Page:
Current Reads: A Lazy Post

I’m afraid I’ve been a little stuck for post ideas lately. I have a few ideas in mind, but all of them require lots of research and finishing lengthy books, so those will be long in coming. In the meantime, I give you a smattering of random thoughts on my current reads. Please excuse this very lazy post.

1: The October Country by Ray Bradbury

I received this book as a birthday present, and given that my birthday was in February, it’s taking me quite a while to finish it. But that’s not for lack of interest: I’ve read eleven of the nineteen short stories it contains and throughout all of them, I have been alternately terrified of and awed by Mr. Bradbury. I think this collection might even outrankΒ The Illustrated Man in my esteem.

2: Richard III by William Shakespeare

I suppose I can hardly call this a “current read”; I haven’t touched it in weeks. Nevertheless, I started it and I intend to finish it before moving on to anymore Shakespeare (even though Othello looks interesting at the moment).

This is my third Shakespeare play, the first two being Hamlet and The Merchant of Venice. In retrospect, I really wish Hamlet hadn’t been my introduction to Shakespeare because now, all of his other plays pale in comparison. Not that I dislike Richard III, it just hasn’t taken hold of me the same way Hamlet or The Merchant of Venice did. Perhaps if Richard III was at the center of a big free speech vs. censorship controversy, I would take more interest in it. πŸ˜‰

3: Trigger Warning by Neil Gaiman

After hearing several of my favorite bloggers rave about Gaiman, and after reading a few of his short stories here and there online, I decided that I had to buy this book. So far, I’ve read the opening poem, “Making a Chair,” and the first three short stories, “A Lunar Labyrinth,” “The Thing About Cassandra,” and “Down to a Sunless Sea.” I can’t say that I liked any of them overmuch (despite the fact that Gaiman’s writing voice is as mellifluous as his speaking voice), but having liked some of his other work, I expect to have a change of heart about this book before I reach the end of it.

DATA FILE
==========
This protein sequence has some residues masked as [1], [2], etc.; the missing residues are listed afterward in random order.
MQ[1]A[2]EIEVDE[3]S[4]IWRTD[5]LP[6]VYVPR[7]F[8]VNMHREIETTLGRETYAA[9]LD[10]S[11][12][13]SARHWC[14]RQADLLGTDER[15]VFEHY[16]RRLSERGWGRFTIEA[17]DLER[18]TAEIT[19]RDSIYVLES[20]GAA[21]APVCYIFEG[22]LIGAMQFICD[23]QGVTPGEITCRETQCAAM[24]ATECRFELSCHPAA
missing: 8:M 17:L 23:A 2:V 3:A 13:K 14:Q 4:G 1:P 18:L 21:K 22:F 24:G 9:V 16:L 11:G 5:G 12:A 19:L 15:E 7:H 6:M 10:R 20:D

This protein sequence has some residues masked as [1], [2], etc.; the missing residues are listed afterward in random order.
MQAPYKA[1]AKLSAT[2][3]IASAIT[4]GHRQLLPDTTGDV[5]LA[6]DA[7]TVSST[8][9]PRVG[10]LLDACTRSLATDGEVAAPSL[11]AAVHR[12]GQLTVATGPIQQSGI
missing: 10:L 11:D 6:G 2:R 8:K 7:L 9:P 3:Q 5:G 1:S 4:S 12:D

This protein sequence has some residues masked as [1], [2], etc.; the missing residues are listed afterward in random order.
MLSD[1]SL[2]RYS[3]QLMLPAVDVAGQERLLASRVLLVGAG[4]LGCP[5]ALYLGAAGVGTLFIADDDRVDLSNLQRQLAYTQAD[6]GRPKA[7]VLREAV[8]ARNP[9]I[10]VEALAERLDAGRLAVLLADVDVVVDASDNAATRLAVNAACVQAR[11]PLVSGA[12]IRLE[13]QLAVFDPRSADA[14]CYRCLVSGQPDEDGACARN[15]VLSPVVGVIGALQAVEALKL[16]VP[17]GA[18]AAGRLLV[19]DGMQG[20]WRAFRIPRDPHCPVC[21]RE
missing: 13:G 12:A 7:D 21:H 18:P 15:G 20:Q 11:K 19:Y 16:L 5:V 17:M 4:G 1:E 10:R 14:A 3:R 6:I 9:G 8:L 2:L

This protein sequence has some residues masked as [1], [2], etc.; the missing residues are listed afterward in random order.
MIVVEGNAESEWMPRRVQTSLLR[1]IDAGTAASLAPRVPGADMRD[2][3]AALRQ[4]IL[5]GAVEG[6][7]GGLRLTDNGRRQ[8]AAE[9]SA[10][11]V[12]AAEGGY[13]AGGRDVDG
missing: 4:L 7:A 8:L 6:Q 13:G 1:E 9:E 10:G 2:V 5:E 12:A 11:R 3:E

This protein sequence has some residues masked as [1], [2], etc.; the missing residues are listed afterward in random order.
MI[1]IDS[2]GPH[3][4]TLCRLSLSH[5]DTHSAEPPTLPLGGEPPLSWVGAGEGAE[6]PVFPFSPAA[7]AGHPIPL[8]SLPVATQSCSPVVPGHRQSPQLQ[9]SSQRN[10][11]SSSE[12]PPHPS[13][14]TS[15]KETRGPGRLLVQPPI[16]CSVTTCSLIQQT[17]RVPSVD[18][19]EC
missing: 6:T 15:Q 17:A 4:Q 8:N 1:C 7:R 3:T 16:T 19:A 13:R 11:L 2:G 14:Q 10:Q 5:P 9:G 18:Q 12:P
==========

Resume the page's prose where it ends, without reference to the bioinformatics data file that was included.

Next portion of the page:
4: The Brothers Karamazov by Fyodor Dostoyevsky

Dostoyevsky has been near the top of my list of authors I want to try for a long time. Since starting this book, though, I realized that I might have repeated with Dostoyevsky the very thing I regretted doing with Shakespeare: reading the author’s best and weightiest work before I’ve read anything else by him. It’s too late now, though. I’m invested.

5: Lots of poetry

I’ve been trying lately to read more new poets (poets who are new to me, that is), but somehow, I always end up returning to the same tried-and-true authors: Edgar Allan Poe (an absolute genius), W. H. Auden (my favorite poet), and sometimes, Lord Tennyson (my first love). I’ve also tried to read some of T. S. Eliot’s work recently; so far, I have understood none of it except for “The Naming of Cats.” Needless to say, I’m not much of a fan of Eliot and his crew (save Ezra Pound).

 

What have you been reading? Have you read any of the works I mentioned above? If so, what did you think of them? Let me know in the comments!